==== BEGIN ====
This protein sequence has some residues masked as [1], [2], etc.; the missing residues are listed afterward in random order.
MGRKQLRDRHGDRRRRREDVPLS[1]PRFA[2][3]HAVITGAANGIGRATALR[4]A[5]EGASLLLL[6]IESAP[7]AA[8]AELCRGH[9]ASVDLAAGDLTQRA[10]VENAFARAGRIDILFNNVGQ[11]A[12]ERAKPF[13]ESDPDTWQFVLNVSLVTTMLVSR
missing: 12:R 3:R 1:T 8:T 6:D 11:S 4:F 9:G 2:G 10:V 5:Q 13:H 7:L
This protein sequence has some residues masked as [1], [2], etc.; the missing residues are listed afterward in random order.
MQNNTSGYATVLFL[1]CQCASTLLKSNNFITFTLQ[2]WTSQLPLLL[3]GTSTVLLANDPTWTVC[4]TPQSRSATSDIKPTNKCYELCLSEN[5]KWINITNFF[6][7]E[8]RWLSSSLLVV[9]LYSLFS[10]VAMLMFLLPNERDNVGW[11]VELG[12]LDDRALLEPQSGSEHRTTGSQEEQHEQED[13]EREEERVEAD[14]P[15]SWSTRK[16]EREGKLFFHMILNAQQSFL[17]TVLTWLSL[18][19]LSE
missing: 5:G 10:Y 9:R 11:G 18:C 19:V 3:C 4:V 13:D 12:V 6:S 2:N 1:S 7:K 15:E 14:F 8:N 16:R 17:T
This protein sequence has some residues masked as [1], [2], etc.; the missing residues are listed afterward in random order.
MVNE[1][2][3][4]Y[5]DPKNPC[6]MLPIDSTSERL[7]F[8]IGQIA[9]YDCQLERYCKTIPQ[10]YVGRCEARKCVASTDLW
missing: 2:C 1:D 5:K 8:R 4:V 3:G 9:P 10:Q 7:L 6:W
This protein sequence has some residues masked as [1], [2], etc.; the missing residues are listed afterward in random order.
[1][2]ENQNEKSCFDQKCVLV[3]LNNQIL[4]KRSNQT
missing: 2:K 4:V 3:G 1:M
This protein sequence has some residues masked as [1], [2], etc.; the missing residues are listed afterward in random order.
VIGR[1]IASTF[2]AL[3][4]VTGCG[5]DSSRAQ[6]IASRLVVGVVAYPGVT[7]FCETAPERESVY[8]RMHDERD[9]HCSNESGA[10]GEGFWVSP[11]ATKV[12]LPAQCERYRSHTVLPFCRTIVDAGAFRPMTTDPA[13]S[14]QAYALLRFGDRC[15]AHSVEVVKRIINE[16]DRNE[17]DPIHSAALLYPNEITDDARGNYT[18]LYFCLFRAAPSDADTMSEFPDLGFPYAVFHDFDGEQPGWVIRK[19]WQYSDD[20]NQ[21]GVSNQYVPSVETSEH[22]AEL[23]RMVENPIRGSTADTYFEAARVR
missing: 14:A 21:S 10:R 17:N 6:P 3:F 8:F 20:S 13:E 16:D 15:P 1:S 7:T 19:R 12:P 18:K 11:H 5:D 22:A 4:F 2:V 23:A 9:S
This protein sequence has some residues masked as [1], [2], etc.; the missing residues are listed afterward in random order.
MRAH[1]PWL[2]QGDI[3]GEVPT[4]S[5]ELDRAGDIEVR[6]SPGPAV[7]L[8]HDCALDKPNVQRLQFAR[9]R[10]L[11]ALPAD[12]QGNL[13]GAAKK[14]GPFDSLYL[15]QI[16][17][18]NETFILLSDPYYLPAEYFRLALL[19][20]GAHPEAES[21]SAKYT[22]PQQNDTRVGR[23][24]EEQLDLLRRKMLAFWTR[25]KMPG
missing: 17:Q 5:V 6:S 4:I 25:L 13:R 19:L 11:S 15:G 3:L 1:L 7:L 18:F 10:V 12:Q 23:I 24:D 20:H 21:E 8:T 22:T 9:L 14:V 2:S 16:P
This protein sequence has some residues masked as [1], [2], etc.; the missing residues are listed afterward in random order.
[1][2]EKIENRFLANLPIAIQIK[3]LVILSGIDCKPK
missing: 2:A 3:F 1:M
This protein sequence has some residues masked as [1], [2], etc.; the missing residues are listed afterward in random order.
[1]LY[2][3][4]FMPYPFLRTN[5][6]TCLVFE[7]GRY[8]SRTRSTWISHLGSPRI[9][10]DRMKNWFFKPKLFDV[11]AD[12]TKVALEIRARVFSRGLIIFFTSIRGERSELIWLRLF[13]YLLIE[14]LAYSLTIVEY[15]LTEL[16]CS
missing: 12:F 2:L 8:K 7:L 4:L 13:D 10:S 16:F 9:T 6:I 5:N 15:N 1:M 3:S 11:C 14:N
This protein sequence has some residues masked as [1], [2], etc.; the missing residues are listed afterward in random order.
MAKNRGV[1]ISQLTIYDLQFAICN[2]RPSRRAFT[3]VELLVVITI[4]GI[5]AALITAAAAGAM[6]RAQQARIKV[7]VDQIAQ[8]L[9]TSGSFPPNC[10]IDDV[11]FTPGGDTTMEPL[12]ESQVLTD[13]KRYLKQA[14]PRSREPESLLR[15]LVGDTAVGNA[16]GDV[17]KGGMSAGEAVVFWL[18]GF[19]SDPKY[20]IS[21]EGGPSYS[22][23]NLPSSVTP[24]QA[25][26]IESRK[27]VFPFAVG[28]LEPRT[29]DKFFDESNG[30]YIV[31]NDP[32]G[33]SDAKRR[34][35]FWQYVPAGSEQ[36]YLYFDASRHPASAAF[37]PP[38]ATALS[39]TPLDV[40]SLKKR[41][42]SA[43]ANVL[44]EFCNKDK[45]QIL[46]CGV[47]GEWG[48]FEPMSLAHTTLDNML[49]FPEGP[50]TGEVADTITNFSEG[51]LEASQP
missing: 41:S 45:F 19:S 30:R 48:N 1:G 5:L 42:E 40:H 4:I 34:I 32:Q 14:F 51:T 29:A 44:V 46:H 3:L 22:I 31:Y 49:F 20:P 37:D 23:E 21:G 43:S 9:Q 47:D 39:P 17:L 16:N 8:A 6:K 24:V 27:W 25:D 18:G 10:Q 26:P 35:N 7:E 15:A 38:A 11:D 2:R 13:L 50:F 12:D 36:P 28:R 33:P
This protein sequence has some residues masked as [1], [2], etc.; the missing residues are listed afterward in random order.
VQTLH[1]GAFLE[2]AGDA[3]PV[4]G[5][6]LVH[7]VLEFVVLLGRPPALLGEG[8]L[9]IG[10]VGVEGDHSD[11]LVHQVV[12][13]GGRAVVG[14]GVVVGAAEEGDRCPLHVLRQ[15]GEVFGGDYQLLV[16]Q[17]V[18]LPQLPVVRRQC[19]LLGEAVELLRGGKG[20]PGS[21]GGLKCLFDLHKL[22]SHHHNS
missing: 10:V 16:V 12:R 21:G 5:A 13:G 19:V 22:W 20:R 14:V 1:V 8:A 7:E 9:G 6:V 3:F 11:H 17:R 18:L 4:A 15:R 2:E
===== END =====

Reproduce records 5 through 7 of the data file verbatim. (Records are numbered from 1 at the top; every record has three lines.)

This protein sequence has some residues masked as [1], [2], etc.; the missing residues are listed afterward in random order.
VIGR[1]IASTF[2]AL[3][4]VTGCG[5]DSSRAQ[6]IASRLVVGVVAYPGVT[7]FCETAPERESVY[8]RMHDERD[9]HCSNESGA[10]GEGFWVSP[11]ATKV[12]LPAQCERYRSHTVLPFCRTIVDAGAFRPMTTDPA[13]S[14]QAYALLRFGDRC[15]AHSVEVVKRIINE[16]DRNE[17]DPIHSAALLYPNEITDDARGNYT[18]LYFCLFRAAPSDADTMSEFPDLGFPYAVFHDFDGEQPGWVIRK[19]WQYSDD[20]NQ[21]GVSNQYVPSVETSEH[22]AEL[23]RMVENPIRGSTADTYFEAARVR
missing: 14:A 21:S 10:R 17:N 6:P 3:F 8:F 20:S 13:E 16:D 15:P 1:S 7:T 19:R 12:P 18:K 11:H 5:D 22:A 4:F 2:V 23:A 9:S
This protein sequence has some residues masked as [1], [2], etc.; the missing residues are listed afterward in random order.
MRAH[1]PWL[2]QGDI[3]GEVPT[4]S[5]ELDRAGDIEVR[6]SPGPAV[7]L[8]HDCALDKPNVQRLQFAR[9]R[10]L[11]ALPAD[12]QGNL[13]GAAKK[14]GPFDSLYL[15]QI[16][17][18]NETFILLSDPYYLPAEYFRLALL[19][20]GAHPEAES[21]SAKYT[22]PQQNDTRVGR[23][24]EEQLDLLRRKMLAFWTR[25]KMPG
missing: 17:Q 5:V 6:S 4:I 25:L 13:R 19:L 11:S 15:G 3:L 1:L 7:L 18:F 10:V 12:Q 23:I 24:D 20:H 21:E 8:T 22:T 9:L 14:V 2:S 16:P
This protein sequence has some residues masked as [1], [2], etc.; the missing residues are listed afterward in random order.
[1][2]EKIENRFLANLPIAIQIK[3]LVILSGIDCKPK
missing: 2:A 3:F 1:M